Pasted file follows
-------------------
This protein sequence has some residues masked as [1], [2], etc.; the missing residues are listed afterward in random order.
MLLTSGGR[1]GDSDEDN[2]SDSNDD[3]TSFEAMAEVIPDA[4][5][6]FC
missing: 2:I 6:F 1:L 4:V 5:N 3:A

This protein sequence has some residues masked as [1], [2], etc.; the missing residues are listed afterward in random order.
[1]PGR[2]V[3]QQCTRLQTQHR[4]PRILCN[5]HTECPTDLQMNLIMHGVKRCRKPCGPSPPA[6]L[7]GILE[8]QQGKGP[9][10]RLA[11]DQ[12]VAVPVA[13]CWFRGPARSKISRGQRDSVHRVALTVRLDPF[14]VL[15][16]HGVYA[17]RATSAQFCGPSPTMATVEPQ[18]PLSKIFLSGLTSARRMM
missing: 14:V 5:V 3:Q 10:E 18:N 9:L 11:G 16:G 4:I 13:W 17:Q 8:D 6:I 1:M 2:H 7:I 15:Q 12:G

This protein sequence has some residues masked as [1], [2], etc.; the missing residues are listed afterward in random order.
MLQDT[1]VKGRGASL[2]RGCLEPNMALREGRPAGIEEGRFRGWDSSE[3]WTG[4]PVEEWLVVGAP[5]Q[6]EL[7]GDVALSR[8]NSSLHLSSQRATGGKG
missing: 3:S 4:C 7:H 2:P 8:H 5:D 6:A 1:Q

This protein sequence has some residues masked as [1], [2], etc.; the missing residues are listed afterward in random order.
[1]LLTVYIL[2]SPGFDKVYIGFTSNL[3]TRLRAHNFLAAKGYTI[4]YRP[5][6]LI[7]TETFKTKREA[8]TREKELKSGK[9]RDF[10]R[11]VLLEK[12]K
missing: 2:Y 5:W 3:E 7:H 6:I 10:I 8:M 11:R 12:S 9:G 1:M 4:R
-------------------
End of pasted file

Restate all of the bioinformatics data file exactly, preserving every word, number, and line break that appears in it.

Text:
This protein sequence has some residues masked as [1], [2], etc.; the missing residues are listed afterward in random order.
MLLTSGGR[1]GDSDEDN[2]SDSNDD[3]TSFEAMAEVIPDA[4][5][6]FC
missing: 2:I 6:F 1:L 4:V 5:N 3:A

This protein sequence has some residues masked as [1], [2], etc.; the missing residues are listed afterward in random order.
[1]PGR[2]V[3]QQCTRLQTQHR[4]PRILCN[5]HTECPTDLQMNLIMHGVKRCRKPCGPSPPA[6]L[7]GILE[8]QQGKGP[9][10]RLA[11]DQ[12]VAVPVA[13]CWFRGPARSKISRGQRDSVHRVALTVRLDPF[14]VL[15][16]HGVYA[17]RATSAQFCGPSPTMATVEPQ[18]PLSKIFLSGLTSARRMM
missing: 14:V 5:V 3:Q 10:E 18:N 9:L 11:G 16:G 4:I 13:W 17:Q 8:D 6:I 1:M 2:H 7:I 15:Q 12:G

This protein sequence has some residues masked as [1], [2], etc.; the missing residues are listed afterward in random order.
MLQDT[1]VKGRGASL[2]RGCLEPNMALREGRPAGIEEGRFRGWDSSE[3]WTG[4]PVEEWLVVGAP[5]Q[6]EL[7]GDVALSR[8]NSSLHLSSQRATGGKG
missing: 3:S 4:C 7:H 2:P 8:H 5:D 6:A 1:Q

This protein sequence has some residues masked as [1], [2], etc.; the missing residues are listed afterward in random order.
[1]LLTVYIL[2]SPGFDKVYIGFTSNL[3]TRLRAHNFLAAKGYTI[4]YRP[5][6]LI[7]TETFKTKREA[8]TREKELKSGK[9]RDF[10]R[11]VLLEK[12]K
missing: 2:Y 5:W 3:E 7:H 6:I 10:I 8:M 11:R 12:S 9:G 1:M 4:R